By Dustin Albino

Growing up, competing in NASCAR was never on the horizon for Kris Wright. But COVID-19 derailed those plans. 

Originally, Wright, who made a bet with his father at the golf course as a youngster to even race, thought his path would lead him down the open wheel route. After competing in series such as the 2018 IMSA Prototype Challenge (won the championship), the Pirelli World Challenge, there was a fundamental plan in place to head over to Europe in 2020 to run FIA Formula 3 for two years before running a partial IndyCar schedule in 2022. 

That didn‘t happen.

“NASCAR was a spur of the moment, knee jerk reaction to COVID shutting everything down for me,” Wright told last week. 

On June 4, 2020, Wright made his first start on an oval at Hickory Motor Speedway. He said, “My whole entire life got changed upside down the moment that happened.”

That same year, Wright competed in six ARCA Menards Series races, scoring a pair of seventh-place finishes. He made his Camping World Truck Series debut that year at the Daytona International Speedway road course for GMS Racing, the same venue he finished second at in the 2019 24 Hours of Daytona. 

In 2021, he ran all seven road course races in the Xfinity Series, earning a best finish of 17th at Watkins Glen International. Simultaneously, he ran the bulk of the Truck schedule for Young‘s Motorsports to gain experience on ovals. 

“Your first few years in anything, I feel you‘re white knuckling it around the racetrack,” he said of his experience thus far. “You don‘t really know what you want to feel, what you should feel, what you shouldn‘t feel. You‘re just trying to be familiar with everything around you at that point.”

Last December, Niece Motorsports announced Wright would run the full season for the team in the Truck Series. After 17 races, he decided it was time for a move, as conversely, Brandonbilt Motorsports was looking to rent out its No. 68 Chevrolet in the Xfinity Series. 

Enter Wright.

“We needed some financial support,” Jerry Brown, team owner of Brandonbilt, said. “We‘re like, OK, this will work out pretty good because it will get us through the year, which is what we needed.

“It should work out really well. [Wright] will get experience and run some good cars. He‘s got a great team that Brandon [Brown] has built up, and he gets the benefit of walking into that.”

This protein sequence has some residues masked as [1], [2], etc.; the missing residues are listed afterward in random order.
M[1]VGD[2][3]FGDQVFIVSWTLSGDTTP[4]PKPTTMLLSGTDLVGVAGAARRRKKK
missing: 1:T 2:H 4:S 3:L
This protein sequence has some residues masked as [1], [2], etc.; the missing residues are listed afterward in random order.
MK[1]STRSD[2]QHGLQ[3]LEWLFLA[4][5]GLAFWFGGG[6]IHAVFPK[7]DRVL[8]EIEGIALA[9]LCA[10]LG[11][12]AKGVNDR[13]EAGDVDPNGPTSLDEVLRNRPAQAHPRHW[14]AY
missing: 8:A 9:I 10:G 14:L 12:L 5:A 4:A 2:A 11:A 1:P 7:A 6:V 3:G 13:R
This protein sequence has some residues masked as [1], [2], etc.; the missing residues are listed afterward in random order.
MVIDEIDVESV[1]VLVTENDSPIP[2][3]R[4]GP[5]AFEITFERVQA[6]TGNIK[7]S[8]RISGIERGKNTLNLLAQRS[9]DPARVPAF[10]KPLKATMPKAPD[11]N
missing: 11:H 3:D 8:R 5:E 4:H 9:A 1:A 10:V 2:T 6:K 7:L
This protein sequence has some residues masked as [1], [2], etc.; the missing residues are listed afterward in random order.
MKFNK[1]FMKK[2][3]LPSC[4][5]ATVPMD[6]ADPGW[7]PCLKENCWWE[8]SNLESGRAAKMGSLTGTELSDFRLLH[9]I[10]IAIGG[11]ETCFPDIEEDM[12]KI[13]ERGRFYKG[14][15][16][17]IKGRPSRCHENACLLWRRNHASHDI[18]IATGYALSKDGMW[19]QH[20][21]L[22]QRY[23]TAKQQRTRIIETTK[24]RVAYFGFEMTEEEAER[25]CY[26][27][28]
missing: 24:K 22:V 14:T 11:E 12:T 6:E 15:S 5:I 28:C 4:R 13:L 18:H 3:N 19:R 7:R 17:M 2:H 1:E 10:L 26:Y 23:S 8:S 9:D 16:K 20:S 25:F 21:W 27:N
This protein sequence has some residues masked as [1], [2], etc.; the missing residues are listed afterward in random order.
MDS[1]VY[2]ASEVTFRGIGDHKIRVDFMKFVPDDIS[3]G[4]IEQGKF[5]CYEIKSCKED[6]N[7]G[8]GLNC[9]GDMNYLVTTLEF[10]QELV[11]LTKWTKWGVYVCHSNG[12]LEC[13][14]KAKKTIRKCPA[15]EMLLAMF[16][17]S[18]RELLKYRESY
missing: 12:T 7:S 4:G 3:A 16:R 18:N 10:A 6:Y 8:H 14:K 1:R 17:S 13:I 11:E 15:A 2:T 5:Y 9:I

Wright said conversations began in late July about potentially running the No. 68 car. After finishing 34th with a mechanical failure at Watkins Glen, he will compete in eight of the final 11 Xfinity races in 2022. Brandon Brown will drive at Daytona, Texas and Talladega. 

“I talked to some of my sponsors and we jumped at it,” he said. “We thought this was the way to go for the end of the 2022 season.”

Admittedly, Wright is going to have a significant learning curve in his starts for Brandonbilt. Ahead of the Watkins Glen race, he was able to get time on the Chevrolet simulator to prepare for a few of the upcoming races. 

“Definitely no expectations except just to learn,” Wright said. “I‘ve got some great teachers in TJ Majors (spotter). He‘s one of the best. Doug Randolph (crew chief) has been with Tyler Reddick, Ross Chastain, Austin Cindric. Just really excited to work with that team and gain as much knowledge as I possibly can.”

Jerry believes that Wright in a good position, as his team has attempted to help develop talent in the past in Mason Diaz and Will Rodgers. 

“Our organization is a perfect development organization for drivers that want to move up,” Brown said. “We have great equipment and not having to pay the absorbed fees to be at a tier-one team. In my opinion, for a driver that wants to develop themselves, you need to be in a tier-two team.”

Having to take Brandon out of the car was a tough decision for the team owner. Originally, Brown believed the No. 68 team would have a full-time sponsor for the 2022 season and lost valuable time in the ability of seeking other sponsors. 

“Being that he‘s my son, I want [Brandon] to go out here and shine and show what he‘s got,” Jerry said. “He‘s got talent, I just can‘t get the right equipment under him. We‘ve not been able to financially put together top equipment for him. For what he‘s running, he‘s done a great job and overachieves his equipment.”

Currently, the team is looking for sponsorship for the 2023 season so Brandon can once again be the primary driver of the No. 68 car. Jerry assures that he won‘t make the mistake a second time. 

The focus now, however, is on Wright. And while the driver lacks experience compared to the majority of the Xfinity field, he wants to improve. That‘s it. 

“The only goal I‘ve ever had in racing is to learn and make progress,” he said. “If you get out of the car every time and say, ‘I learned X, Y and Z,‘ you‘re going to be somebody in five years. That‘s the approach we‘re taking to it and the partners are all on board with that and so are the teams.”

The series heads to Daytona this weekend where Brandon has four top-10 finishes in nine starts. 

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